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Middlefield and the Settling of the New York Frontier: A Case Study of Development in Central New York, 1790-1865
ISBN-13: 978-0-9789066-3-4 (hardcover)
Hardcover - $35.95
More than just a mere history of one community, Dominick Reisen's scholarly exploration of Middlefield in Otsego County presents this rural, crossroads hamlet as a case study of the development of small towns in central New York State during the early years of the American Republic, through the Civil War.
Reisen tracks the emergence and growth of various businesses and social groups within the community, tracing in great detail the lives of various key figures who made their home in Middlefield. He discusses how external agricultural factors and the great social movements of the era, such as temperance and abolition, impacted their lives inside the hamlet, both economically and socially. Viewing these ambitious personalities through the full spectrum of life, the author reveals how their interconnected lives and businesses led to a degree of prosperity and self-reliance in this secluded frontier settlement.
This wide-ranging study's crucial value to historians, however, is the way in which Reisen uses Middlefield to illustrate the development of the entire region of central New York during the late eighteenth and early nineteenth centuries. He reviews the development of technological achievements such as the Erie Canal and railroads, and explains how these advancements in transportation alternately spurred growth and led to stagnation in various communities. He also provides significant discussion of the unique landownership patterns of central New York and how these arrangements led to social unrest and radical change, resulting ultimately in the Anti-Rent Wars during the second quarter of the nineteenth century.
Middlefield and the Settling of the New York Frontier: A Case Study of Development in Central New York, 1790-1865 relies heavily on primary source material and is documented thoroughly with endnotes and indexed. The work is substantially illustrated with photographs and maps, and several appendices offer additional detailed information.
Book Preview (1MB PDF - title page, table of contents, preface)
"Reisen writes knowingly of a hundred intriguing themes, from plank roads and turnpikes to canals and railways, from agricultural societies and hop farming to the crucial role of local commerce in village life, from the importance of churches and schools to the appeal of such movements as Masonry, Temperance, and Abolition. But what is most moving about his book is the sense of how, even as places like Clarkesville were affected by many external currents and pressures in a period of enormous change, they so often managed to remain sources of virtue and opportunity where individual lives and family stories took their rise and ran their satisfying course. Although for most modern readers this world is literally long-ago, none of us is completely out of touch with its value or allure."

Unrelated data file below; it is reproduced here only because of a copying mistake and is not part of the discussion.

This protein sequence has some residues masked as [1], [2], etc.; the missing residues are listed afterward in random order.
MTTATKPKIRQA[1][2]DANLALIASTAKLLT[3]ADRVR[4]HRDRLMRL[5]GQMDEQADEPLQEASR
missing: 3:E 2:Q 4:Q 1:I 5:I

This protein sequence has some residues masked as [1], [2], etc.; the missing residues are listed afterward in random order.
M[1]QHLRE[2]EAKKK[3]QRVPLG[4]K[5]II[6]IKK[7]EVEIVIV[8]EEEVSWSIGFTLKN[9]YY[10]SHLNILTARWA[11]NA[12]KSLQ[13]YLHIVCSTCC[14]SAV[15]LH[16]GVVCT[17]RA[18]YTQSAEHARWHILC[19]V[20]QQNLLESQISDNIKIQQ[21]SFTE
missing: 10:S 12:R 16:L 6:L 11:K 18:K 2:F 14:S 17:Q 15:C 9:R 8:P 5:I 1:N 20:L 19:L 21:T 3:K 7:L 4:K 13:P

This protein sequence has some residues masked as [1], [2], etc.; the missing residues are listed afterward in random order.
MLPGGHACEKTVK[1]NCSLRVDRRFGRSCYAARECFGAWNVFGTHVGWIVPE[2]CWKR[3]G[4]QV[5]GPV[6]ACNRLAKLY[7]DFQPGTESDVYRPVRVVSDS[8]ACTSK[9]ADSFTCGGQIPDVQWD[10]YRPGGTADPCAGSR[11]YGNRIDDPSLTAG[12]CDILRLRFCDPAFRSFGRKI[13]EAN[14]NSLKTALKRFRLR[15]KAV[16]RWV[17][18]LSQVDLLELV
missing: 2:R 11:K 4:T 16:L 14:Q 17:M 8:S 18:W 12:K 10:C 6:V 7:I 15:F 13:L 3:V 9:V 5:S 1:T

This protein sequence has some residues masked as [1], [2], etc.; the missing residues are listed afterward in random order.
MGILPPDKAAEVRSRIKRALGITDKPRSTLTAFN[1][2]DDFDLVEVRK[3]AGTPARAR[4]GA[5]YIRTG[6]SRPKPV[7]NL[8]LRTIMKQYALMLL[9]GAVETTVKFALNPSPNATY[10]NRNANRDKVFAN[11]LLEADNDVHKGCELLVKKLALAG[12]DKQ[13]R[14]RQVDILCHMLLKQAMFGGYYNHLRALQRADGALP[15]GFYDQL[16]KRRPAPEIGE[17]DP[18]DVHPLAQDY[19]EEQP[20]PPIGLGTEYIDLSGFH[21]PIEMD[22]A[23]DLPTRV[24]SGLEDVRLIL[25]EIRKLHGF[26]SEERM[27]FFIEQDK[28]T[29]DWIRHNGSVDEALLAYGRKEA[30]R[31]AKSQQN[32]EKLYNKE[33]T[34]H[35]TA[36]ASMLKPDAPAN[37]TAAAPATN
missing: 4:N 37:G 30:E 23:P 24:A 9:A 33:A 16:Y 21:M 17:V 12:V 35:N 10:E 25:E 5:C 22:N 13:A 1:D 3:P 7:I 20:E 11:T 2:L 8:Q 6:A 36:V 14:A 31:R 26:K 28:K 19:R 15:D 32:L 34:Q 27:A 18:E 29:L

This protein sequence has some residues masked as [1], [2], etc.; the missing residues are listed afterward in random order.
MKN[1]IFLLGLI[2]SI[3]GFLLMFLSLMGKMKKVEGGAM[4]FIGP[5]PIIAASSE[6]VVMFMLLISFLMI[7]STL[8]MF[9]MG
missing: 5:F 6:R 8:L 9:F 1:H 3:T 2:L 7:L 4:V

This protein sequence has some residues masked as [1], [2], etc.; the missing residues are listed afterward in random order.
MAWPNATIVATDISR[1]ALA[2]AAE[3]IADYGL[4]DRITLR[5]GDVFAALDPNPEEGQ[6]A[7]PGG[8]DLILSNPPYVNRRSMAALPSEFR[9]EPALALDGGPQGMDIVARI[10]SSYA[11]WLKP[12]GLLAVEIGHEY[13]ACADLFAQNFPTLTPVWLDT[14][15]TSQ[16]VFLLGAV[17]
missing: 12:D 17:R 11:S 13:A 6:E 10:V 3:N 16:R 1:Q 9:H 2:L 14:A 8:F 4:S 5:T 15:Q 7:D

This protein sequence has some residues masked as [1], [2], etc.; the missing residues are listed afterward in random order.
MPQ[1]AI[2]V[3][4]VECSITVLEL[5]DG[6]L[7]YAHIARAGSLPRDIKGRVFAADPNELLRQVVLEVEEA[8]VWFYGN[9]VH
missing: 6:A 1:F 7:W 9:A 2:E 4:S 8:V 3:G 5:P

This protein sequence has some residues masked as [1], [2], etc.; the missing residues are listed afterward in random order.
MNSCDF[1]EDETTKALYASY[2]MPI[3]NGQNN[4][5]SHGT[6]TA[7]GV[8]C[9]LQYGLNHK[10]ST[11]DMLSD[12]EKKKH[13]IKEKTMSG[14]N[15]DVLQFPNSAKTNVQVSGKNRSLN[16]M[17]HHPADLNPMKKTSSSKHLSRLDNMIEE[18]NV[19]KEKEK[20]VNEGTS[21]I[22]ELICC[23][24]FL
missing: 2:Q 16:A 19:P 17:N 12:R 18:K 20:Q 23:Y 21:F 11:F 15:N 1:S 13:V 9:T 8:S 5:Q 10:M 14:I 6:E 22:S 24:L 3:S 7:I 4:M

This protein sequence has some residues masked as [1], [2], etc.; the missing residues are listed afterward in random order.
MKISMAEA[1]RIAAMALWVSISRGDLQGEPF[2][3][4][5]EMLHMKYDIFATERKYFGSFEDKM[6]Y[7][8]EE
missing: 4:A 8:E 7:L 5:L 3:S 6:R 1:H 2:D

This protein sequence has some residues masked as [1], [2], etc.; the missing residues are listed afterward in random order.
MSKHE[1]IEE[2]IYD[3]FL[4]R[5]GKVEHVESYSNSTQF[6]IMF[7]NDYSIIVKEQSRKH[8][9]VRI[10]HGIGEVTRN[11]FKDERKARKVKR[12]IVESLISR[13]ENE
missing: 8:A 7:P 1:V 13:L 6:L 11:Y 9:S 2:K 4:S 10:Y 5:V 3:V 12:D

Wayne Franklin, University of Connecticut
"The book is well researched and written so that the general public can engage in the time period that it covers. It will prove to be a key reference source for the study of Otsego County in particular, and upstate New York in general."
Harry Bradshaw Matthews, Associate Dean, Hartwick College
"Professional historians will find in Reisen's study a useful collection of data supportive of social histories of the early republic. For local historians, Middlefield is an admirable model of how to research and interpret the history of even the smallest communities. Readers with a general interest in history might keep in mind that Tocqueville studied America 'in order to learn what we have to fear or hope from its progress.' Reisen's study of Middlefield usefully documents not only the history of a small New York hamlet, but also the fundamental building blocks at the foundation of America's progress."
Brian Carso Jr., Misericordia University
"... Reisen's research is praiseworthy and Middlefield is an important book for readers interested in Otsego County history or American rural history."
John Rowen, Kaatskill Life (Issue Year) - Read the full review.
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About the Author
Dominick J. Reisen is a 1989 graduate of Bard College with a degree in Social Sciences. He is a founding member and the first president of the Otsego County Historical Association, a position he held from 2003 to 2008. He has served as the treasurer of the Town of Middlefield Historical Association since 1999 and has been on its board of directors since 1994. From 2002 until 2004 he served as the Town Historian for the town of Middlefield. His previous books include: Middlefield: Otsego Lake's Eastern Shore, Inscriptions From the Middlefield Baptist Cemetery, and The Middlefield Hamlet Historic District: A Guide for a Walking Tour. He makes his home in the Daniel Cummings house in Middlefield, the hamlet once known as Clarksville.
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